The latest report on the topic from the Organisation for Economic Co-operation and Development (OECD) paints a dismal picture on global obesity. Some of the numbers are amazing.
From the report: “The prevalence of obesity doubled in 73 countries between 1980 and 2015 and continuously increased in most of the other countries. In 2015 an estimated 603.7 million adults and 107.7 million children worldwide were obese. That represents about 12 percent of all adults and 5 percent of all children. China and India had the highest number of obese children. China and the US had the highest number of obese adults”.
The average rate of obesity for these OECD countries was 19 percent of all adults. But in certain countries the average rate of obesity was astronomic. In the US, obese adults—those approximately 30 pounds over normal weight for height and age—were 38 percent of the population. Interestingly, Japan and Korea were both about 5 percent and Italy and Switzerland was about 10 percent.
The report notes that obesity is more prevalent in all countries within the higher economic groups. But even in those countries of less economic wealth like Mexico and South Africa, obesity is a problem at 32 and 26 percent, respectively.
In an attempt to address the potential problem here in the Philippines, Congress is looking to pass an excise tax on sugary drinks to help discourage their use. Sugar-sweetened beverages will be levied an excise tax of P10 per liter of volume capacity. Sweetened milk, tea and coffee beverages will also be affected by the proposed excise tax with price increases.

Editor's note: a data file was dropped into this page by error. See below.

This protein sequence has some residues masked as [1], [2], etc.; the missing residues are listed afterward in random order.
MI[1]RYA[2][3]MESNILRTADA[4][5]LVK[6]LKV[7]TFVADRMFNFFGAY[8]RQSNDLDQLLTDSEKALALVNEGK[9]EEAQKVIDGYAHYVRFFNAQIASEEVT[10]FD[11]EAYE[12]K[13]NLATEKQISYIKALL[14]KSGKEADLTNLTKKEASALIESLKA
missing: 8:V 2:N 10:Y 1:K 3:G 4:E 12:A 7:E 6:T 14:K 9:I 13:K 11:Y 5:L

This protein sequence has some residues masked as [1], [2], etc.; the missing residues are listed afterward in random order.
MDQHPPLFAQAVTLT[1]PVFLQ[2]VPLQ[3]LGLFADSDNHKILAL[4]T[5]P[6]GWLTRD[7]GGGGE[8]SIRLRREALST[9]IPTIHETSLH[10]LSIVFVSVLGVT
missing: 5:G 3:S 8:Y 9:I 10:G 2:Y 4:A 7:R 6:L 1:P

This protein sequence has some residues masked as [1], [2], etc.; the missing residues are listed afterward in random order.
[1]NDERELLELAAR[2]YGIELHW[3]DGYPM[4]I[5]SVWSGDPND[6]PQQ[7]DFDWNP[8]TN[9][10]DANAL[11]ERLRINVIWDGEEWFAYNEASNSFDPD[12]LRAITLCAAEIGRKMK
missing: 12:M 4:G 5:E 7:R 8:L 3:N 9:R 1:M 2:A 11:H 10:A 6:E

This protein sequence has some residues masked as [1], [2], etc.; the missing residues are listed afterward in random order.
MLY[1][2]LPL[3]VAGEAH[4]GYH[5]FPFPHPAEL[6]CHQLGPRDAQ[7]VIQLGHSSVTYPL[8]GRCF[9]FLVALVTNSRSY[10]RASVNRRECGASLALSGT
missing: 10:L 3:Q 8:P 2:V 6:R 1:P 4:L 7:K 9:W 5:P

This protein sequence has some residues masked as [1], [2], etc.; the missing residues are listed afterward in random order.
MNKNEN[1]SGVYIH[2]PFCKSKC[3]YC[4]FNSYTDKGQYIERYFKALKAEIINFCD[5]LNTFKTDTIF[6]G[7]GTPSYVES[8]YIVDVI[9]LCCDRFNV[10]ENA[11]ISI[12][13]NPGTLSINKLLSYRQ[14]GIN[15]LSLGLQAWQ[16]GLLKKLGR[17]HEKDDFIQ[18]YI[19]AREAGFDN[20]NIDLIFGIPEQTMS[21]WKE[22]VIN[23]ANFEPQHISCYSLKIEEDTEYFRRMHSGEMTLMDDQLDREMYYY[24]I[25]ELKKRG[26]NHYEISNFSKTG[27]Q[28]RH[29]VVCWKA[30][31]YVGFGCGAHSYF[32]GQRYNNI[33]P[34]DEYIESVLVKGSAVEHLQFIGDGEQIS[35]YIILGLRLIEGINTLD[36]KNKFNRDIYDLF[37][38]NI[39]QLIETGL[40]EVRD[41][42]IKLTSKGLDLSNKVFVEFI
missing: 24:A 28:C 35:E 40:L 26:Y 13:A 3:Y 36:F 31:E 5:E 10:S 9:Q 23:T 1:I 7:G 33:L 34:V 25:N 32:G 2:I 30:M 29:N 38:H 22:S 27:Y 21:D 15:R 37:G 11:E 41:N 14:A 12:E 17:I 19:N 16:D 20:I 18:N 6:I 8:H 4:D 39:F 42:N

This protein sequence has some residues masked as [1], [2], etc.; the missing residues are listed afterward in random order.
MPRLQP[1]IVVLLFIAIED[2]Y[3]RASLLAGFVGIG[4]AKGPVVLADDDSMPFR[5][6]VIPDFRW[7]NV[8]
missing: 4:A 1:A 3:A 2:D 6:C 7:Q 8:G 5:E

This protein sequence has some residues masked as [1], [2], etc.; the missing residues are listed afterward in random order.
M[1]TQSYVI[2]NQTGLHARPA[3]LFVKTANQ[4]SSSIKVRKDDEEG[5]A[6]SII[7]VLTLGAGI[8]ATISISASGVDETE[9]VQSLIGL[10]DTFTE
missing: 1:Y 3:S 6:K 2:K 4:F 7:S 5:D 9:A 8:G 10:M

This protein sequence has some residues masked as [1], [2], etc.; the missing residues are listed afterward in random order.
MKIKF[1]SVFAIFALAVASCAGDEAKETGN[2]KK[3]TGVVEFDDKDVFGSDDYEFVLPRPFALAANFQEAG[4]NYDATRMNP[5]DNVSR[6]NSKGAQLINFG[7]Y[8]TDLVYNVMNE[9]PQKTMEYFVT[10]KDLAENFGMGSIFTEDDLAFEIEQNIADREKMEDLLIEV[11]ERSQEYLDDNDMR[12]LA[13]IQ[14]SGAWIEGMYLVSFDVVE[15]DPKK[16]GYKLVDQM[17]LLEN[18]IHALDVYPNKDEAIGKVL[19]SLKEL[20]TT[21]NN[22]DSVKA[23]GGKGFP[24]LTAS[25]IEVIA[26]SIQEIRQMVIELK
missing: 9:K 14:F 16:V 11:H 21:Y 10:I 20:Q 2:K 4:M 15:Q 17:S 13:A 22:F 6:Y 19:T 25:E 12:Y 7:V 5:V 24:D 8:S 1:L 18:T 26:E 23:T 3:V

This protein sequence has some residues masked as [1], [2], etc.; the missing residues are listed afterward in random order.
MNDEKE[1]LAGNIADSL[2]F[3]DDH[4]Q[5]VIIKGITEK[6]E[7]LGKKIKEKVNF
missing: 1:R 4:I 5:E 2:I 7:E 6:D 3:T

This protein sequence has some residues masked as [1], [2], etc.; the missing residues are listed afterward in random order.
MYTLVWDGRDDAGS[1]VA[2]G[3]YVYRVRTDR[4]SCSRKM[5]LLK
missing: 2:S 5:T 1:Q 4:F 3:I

Powered juice and iced tea sachets to make 1 liter of juice would potentially increase from P9 to P20. One liter of softdrinks would see an increase from P16 to P25. The price of a sachet of 3-in-1 coffee could go from P5 to P8. Note that these are only estimates depending on the final numbers if the law is passed.
The question is, while the goal of reducing obesity may be laudable, is this a sensible solution?
Obesity in the Philippines is a much greater problem among the higher economic classes. But estimates on the impact of the higher prices would seem to affect the lower economic groups more by a wide margin. Survey company AC-Nielsen estimates that 80 percent of the beverages covered by the new tax is consumed by those considered low-income workers.
However, perhaps the most interesting fact that may make this law an economic burden rather than a health benefit is that per-capita sugar consumption in the Philippines peaked in 1996 and has been going down since then. It stabilized in 2010 at 1988 levels. In other words, sugar consumption is not rising.
Further, compared to the rest of the world, sugar consumption in the Philippines is low. The average American eats 126 grams of sugar per day. In Japan the number is 56 grams. Brazilians consume 47 grams of sugar from all sources. Yet, Filipinos are among the lowest sugar consumers in the world at only 22 grams per day. This data is from the market research company Euromonitor International. And, interestingly, while China has a very high child obesity rate, the daily per-capita consumption of sugar is a low 15 grams.
Is the new tax an effort to advance the health of the Filipino? Or is it just another way to promote increased tax revenue for the government and this time at the expense of the lower economic groups?